Breaking the Third Wall
It’s a tv show within a tv show. The actor Dean has to deal with coming back into the real world. He played a lawyer on a television show called ‘The Grinder’ and thinks he can be a lawyer in real life. He moves in with his brother, his sister-in-law and their two children. His brother, Stewart, is a real life lawyer and Dean decides to join him in the family law firm.
The show is very funny. It takes a few episodes to really get in to, but once you’re in, you’re in for good. The first few episodes were a bit too predictable, but it is forgiven. The characters needed some building up, but now that the show is up and running, it’s getting more exciting. The music is pulling you back in when you lose focus. It’s catchy. The tunes of the fictional show come back in Dean’s new real life, emphasising how Dean can’t separate himself from his character. He’s stuck. His brother is his anchor, though neither realise this yet.
The children of Dean’s brother often provide a nice B story. What they go through (auditioning for a school play, inviting dates over) keep the show light and funny. Stewart’s wife Deb is also a strong character. She is often more on Dean’s side than on her husband’s side, which provides amusing conflicts.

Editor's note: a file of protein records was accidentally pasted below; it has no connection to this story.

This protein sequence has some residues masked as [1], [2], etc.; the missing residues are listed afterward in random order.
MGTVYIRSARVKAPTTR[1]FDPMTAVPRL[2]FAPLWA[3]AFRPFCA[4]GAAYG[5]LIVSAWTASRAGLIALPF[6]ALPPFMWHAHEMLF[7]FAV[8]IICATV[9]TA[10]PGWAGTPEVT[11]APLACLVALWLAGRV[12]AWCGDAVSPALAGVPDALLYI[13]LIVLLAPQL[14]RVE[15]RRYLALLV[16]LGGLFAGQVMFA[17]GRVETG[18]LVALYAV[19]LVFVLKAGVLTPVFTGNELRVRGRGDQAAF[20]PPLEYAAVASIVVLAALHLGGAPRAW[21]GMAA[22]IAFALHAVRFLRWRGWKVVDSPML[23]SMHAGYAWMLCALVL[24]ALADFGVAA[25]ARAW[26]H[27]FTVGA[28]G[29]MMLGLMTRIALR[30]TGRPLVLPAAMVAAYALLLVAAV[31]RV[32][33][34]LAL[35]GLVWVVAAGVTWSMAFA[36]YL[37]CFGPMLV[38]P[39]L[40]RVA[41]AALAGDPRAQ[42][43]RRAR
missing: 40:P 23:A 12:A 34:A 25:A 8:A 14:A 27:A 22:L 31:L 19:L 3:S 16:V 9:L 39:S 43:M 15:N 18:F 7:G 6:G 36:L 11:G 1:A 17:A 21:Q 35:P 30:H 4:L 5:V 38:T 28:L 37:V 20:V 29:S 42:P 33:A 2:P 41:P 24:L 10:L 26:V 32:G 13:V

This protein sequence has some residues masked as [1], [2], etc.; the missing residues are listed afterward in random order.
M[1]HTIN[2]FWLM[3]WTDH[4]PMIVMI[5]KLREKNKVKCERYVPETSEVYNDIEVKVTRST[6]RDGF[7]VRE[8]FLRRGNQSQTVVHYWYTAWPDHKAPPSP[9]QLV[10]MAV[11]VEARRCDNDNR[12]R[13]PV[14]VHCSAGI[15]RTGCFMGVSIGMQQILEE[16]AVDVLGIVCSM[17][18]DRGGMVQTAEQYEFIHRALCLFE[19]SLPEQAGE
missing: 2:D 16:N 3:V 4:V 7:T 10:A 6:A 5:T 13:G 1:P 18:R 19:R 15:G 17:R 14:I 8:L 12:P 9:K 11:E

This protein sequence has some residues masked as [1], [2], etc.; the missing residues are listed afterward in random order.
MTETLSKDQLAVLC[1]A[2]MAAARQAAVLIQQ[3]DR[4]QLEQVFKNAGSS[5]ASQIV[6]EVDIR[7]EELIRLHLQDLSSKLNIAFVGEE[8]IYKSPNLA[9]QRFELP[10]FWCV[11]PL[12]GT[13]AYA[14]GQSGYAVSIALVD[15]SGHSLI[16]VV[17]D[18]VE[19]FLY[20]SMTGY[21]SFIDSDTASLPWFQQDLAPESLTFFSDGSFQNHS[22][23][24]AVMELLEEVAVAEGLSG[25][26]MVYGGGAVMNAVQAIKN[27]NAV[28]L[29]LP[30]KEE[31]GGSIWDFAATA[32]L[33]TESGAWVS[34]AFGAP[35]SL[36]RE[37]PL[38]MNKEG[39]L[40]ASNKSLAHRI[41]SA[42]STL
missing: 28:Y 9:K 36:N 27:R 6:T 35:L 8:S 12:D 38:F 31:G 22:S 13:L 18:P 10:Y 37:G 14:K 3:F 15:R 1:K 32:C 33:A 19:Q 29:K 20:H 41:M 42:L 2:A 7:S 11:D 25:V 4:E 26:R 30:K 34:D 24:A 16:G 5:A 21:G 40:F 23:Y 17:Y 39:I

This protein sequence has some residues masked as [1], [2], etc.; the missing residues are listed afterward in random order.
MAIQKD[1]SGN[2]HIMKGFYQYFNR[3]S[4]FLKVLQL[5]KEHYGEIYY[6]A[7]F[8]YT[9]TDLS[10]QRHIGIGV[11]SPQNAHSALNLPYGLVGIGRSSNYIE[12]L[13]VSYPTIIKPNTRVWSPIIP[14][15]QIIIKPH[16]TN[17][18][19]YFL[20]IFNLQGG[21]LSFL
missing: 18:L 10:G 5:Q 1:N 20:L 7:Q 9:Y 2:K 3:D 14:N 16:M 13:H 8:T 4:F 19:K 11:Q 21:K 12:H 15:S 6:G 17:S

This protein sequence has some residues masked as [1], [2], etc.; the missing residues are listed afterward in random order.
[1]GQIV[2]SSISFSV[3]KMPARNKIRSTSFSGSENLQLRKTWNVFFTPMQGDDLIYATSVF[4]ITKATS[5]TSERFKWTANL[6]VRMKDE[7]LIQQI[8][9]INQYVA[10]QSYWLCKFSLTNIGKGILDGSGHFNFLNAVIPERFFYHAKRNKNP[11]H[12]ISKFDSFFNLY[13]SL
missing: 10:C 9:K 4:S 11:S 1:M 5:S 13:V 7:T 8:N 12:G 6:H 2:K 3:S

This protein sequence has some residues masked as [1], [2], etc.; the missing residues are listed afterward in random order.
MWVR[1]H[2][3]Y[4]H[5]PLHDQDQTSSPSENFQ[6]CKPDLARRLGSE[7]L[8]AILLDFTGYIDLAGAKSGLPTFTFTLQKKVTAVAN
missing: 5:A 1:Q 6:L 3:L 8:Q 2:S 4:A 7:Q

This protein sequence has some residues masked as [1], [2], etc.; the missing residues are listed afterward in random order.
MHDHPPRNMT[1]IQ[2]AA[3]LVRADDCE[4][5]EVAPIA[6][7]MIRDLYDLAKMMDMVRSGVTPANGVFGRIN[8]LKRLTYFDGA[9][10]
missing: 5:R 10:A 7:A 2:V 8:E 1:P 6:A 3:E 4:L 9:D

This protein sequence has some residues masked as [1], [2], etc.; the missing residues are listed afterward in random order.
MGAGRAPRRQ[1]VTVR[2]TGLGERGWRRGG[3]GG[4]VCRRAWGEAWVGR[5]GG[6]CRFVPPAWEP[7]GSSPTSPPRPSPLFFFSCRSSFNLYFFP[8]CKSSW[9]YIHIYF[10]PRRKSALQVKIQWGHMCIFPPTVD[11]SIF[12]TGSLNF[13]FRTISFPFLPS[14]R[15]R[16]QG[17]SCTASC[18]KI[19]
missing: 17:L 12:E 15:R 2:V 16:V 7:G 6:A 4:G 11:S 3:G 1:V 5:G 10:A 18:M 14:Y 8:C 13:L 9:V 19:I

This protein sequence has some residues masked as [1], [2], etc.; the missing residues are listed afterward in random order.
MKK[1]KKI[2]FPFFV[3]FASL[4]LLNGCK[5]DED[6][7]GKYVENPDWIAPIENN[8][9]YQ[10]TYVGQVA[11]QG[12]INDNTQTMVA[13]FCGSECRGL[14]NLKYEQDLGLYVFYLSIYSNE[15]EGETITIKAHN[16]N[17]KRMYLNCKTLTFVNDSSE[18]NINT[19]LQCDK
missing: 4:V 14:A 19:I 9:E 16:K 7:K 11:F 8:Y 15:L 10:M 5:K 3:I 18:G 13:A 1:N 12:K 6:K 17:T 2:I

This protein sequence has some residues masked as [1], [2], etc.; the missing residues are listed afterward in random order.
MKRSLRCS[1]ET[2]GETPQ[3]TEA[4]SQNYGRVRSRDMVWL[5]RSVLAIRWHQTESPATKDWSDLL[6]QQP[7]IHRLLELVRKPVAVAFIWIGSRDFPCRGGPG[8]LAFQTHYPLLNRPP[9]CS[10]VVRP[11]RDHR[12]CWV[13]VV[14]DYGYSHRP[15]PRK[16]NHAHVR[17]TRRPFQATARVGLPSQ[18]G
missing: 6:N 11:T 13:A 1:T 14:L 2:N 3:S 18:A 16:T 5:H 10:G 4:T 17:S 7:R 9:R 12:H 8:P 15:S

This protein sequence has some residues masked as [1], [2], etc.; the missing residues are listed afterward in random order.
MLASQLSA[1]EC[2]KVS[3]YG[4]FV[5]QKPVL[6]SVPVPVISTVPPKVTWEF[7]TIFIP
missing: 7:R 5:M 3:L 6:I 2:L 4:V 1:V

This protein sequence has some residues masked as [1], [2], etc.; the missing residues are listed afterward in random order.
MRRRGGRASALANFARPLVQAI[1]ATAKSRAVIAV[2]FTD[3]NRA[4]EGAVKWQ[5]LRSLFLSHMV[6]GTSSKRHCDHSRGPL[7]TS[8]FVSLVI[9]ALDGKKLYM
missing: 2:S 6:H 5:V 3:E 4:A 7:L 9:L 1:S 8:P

The biggest plus of the show is Rob Lowe, who plays the main character Dean. Most people probably know him as Chris Traeger from Parks and Recreation. The characters of Dean and Chris are alike in many ways. They’re both upbeat people, they believe that the impossible is possible AND they say literally when it’s not supposed to be used (but they’re excused).
“I know, life’s funny that way, sometimes you find exactly what it is you’re looking for and you’re not allowed to pursue it for literally no reason.”
What is still left to see if this show can keep up. Can it grab the viewer’s attention for episodes or even seasons to come? I am not completely sure yet if there is enough story left. Already the show keeps falling back on Dean’s arrogance and his brother’s innocence. They fight each other every episode and then come to a middle ground at the end. It’s very repetitive. What we realise each episode is that though Dean seems very self-absorbed, he’s also insecure. The same is true the other way around for his brother, who seems insecure but is also arrogant. Dean knows he can convince people and he always thinks he is right, but he also has no idea what he is doing with his life. His brother can’t talk, he stutters, but he thinks he knows everything better than anyone else. Though the characters are interesting in that way, they’ll need to be more than that in episodes to come for the show to keep the viewer’s attention.